Perceptions of Music Therapy Interventions from Inpatients With Severe Mental Illness: A Mixed-methods Approach


The Arts in Psychotherapy




Due to their unique set of symptoms and the way psychiatric facilities are set up to provide treatment, it can be difficult to systematically study the effects of a psychosocial intervention on people with serious mental illness (SMI) in an inpatient setting. The purpose of this study was to obtain perceptions of different music therapy interventions utilizing a mixed-methods approach with psychiatric inpatients diagnosed with SMI. The researcher provided five different commonly utilized music therapy sessions on an inpatient unit. Participants rated an individual music game as the most helpful and a group music game as the most enjoyable on separate Likert-Type Scales. To obtain qualitative data, the researcher conducted an individual interview with each participant after the sessions. Analyses of participant interviews indicated that participants (1) were able to articulate what they had done in the group music therapy intervention, (2) were able to explain the purpose and general group objective of the session, and (3) supported the use of music therapy on the unit. Consistent with the current literature, analyses of qualitative and quantitative data revealed no overt differences between music therapy intervention types. Limitations of the study, generalization caveats, and suggestions for future research are discussed. (PsycInfo Database Record (c) 2020 APA, all rights reserved)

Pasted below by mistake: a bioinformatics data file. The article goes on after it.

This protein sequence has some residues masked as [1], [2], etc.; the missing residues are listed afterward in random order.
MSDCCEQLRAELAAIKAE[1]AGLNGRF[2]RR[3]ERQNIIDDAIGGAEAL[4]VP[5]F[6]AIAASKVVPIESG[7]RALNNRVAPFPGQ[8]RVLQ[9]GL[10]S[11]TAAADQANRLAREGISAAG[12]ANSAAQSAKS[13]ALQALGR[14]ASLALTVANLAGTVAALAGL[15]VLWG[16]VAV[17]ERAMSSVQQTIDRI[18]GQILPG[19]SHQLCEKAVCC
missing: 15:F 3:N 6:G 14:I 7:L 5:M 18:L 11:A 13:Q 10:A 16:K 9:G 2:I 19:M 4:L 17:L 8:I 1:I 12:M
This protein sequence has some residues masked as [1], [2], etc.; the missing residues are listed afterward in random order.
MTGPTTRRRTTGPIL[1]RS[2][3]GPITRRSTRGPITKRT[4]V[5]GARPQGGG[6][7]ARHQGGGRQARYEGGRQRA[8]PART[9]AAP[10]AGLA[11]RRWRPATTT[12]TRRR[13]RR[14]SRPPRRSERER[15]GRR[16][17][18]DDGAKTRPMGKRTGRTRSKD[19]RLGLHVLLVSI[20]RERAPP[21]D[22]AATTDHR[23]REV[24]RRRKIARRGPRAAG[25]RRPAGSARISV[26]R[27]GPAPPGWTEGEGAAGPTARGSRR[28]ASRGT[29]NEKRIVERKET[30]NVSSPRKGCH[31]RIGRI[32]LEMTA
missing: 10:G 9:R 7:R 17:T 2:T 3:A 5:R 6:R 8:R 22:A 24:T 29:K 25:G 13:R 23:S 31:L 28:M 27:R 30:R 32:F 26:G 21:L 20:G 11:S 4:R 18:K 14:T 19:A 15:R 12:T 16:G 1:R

Music and Health Institute Terms

Hospitalized Patients; Interviews; Likert Scale; Mental Health; Music Therapy; Self-Report Measures

Indexed Terms

music therapy interventions; severe mental illness inpatients; psychosocial intervention; symptoms; Hospitalized Patients; Intervention; Mental Disorders; Psychiatric Patients; Serious Mental Illness

Study Type

Mixed Methods

Document Type